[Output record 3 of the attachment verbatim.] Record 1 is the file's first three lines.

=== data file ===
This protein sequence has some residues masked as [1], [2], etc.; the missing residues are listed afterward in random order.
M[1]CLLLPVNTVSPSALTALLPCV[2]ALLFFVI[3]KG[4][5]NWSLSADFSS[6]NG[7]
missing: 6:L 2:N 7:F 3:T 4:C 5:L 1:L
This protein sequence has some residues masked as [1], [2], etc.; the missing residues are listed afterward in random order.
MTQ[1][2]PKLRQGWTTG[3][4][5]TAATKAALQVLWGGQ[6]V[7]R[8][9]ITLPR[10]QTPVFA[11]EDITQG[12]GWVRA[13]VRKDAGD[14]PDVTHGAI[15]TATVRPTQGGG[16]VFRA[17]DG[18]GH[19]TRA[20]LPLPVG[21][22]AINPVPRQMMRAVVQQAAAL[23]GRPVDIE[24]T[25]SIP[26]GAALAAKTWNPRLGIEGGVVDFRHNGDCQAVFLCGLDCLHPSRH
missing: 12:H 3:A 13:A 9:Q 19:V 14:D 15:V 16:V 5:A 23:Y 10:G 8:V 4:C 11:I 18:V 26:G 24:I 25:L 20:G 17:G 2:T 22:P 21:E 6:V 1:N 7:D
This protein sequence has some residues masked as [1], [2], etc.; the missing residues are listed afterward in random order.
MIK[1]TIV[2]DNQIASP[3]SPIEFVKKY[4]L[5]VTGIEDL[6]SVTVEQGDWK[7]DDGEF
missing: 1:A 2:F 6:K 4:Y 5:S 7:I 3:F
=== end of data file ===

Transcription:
This protein sequence has some residues masked as [1], [2], etc.; the missing residues are listed afterward in random order.
MIK[1]TIV[2]DNQIASP[3]SPIEFVKKY[4]L[5]VTGIEDL[6]SVTVEQGDWK[7]DDGEF
missing: 1:A 2:F 6:K 4:Y 5:S 7:I 3:F